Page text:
Alzheimer’s: don’t trust preconceived ideas
Is the quality of life of people affected by Alzheimer’s disease as mediocre as is often imagined? A study carried out by Pierre Missotten, a psychology researcher at the University of Liège, suggests that people with dementia are capable of maintaining an acceptable level of quality of life. These results clash with the often calamitous view society attaches to the pathology of dementia. This is reflected through the categorisation of people with dementia amongst the most marginalised and stigmatised group in society (1). This very negative view can accentuate the risk of ending up with certain mistaken paths being taken. Nonetheless, as Pierre Missotten states, steps forward are currently being taken in how a person affected by dementia is considered, now more seen as a subject rather than an object. These advances are reflected through various notions such as person centred care, those of personality and citizenship or adaptation, through theories of ageing being managed well and coping strategies.
In many respects Alzheimer’s disease remains a mystery. What are the exact causes of this form of dementia? How can its progression be stopped? How can we protect ourselves against it? Close to a century after its discovery by the German doctor Aloïs Alzheimer, these questions still remain unanswered. The leads most frequently put forward talk of the influence of environmental and genetic factors. But none of these hypotheses has been verified. Several medical treatments allow the disorders to be attenuated, but none of them allow people to be cured of them.
There is a single certainty: this neuro-degenerative pathology affects a significant number of people. It is the most widespread form of dementia. According to the 2010 report by Alzheimer’s Disease International, 36.5 million individuals around the world are affected by dementia. In Belgium it is estimated that around 160,000 people suffer from it. More than half of them (85,000) are affected by Alzheimer’s disease (2).
Scientists, pharmaceutical laboratories, public authorities, etc. Alzheimer is the subject of everyone’s attention. For a long time, scientific studies were primarily focused on research into its causes and the development of potential remedies. Since fifteen years or so specialists have also been looking at another aspect: the patients’ quality of life. This term ‘quality of life’ turns out to be relatively recent. It is said to have been employed for the first time in 1964 during a speech by the American President Lyndon Baines Johnson. It is only since the mid-1970s that medicine, psychology and philosophy have started to take an interest in this concept. ‘That is a reflection of society,’ notes Pierre Missotten, a researcher into the psychology of senescence and the author of a doctoral thesis on the quality of life of Alzheimer’s patients (3). ‘At the beginning, research was principally based on the theme of cure and recovery. Today ‘lived experience’ is becoming an important aspect in many domains, including that of disease.’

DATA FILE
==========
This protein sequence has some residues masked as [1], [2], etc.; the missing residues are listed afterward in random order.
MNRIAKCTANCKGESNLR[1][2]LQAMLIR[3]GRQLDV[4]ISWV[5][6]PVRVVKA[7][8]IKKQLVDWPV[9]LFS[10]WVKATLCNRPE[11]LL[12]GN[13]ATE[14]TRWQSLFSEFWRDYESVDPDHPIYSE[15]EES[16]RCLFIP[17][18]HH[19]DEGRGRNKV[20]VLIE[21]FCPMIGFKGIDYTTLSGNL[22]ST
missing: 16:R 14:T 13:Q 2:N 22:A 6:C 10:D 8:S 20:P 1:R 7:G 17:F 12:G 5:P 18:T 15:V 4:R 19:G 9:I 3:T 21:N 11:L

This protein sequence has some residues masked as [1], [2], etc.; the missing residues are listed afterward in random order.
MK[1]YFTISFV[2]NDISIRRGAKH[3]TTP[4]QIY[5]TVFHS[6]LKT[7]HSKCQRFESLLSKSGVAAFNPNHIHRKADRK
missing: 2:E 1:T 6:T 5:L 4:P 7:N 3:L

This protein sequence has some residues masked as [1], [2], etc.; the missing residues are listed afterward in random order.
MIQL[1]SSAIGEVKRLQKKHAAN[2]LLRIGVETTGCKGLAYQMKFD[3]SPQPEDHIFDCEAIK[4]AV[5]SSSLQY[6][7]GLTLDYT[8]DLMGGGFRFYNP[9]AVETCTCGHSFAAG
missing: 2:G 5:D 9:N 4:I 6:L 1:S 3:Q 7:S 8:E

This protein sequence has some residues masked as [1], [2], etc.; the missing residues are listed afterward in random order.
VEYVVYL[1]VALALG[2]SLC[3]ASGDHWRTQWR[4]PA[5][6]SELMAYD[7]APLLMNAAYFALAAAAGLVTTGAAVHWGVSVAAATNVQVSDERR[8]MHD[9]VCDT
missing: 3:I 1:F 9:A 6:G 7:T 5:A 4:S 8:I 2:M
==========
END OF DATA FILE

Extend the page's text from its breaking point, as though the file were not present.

Quality of life, comfort, well-being, satisfaction, etc. All terms regularly used in an interchangeable manner in the media and scientific research. Yet, if these different terms constitute important notions linked to the global concept of quality of life, each one has its own specificity. Their interchangeabilty is in particular explained by the absence of a consensus definition of the concept of the quality of life. In effect, if everyone is talking about quality of life, nobody agrees on a universal definition. Where some specialists privilege an ‘objective’ approach (mental/physical health, level of education, income, etc.), others feel that subjective criteria should be more used as a basis (satisfaction, objectives, happiness, etc.). ‘No consensus exists,’ sums up Pierre Missotten. ‘Definitions are pretty rarely set out explicitly and vary from one author to another. Certain of them are general (e.g. the W.H.O.’s definition (5)), some spring from the gerontological literature (e.g. Lawton’s definition (6)), others are specific to the pathology of dementia (e.g. the definition offered by Lyketsos and his colleagues). For my part, I think it is important to consider quality of life in terms of a person’s goals and expectations.’
(1) Graham, N., Lindesay, J., Katona, C., Bertolote, J. M., Camus, V., Copeland, J. R., et al. (2003). Reducing stigma and discrimination against older people with mental disorders: a technical consensus statement. Int J Geriatr Psychiatry, 18(8), 670-678.
(2) Figures provided by the Alzheimer League, www.alzheimer.be
(3) Pierre Missotten, La qualité de vie dans la maladie d’Alzheimer et les syndromes apparentés, Liège, May 2011.
(4) The WHOQOL Group. (1995). The World Health Organization Quality of Life assessment (WHOQOL): position paper from the World Health Organization. Soc Sci Med, 41(10), 1403-1409.
(5) Lawton, M. P. (1994). Quality of life in Alzheimer disease. Alzheimer Dis Assoc Disord, 8 Suppl 3, 138-150.
(6) Lyketsos, C. G., Gonzales-Salvador, T., Chin, J. J., Baker, A., Black, B., & Rabins, P. (2003). A follow-up study of change in quality of life among persons with dementia residing in a long-term care facility. Int J Geriatr Psychiatry, 18(4), 275-281.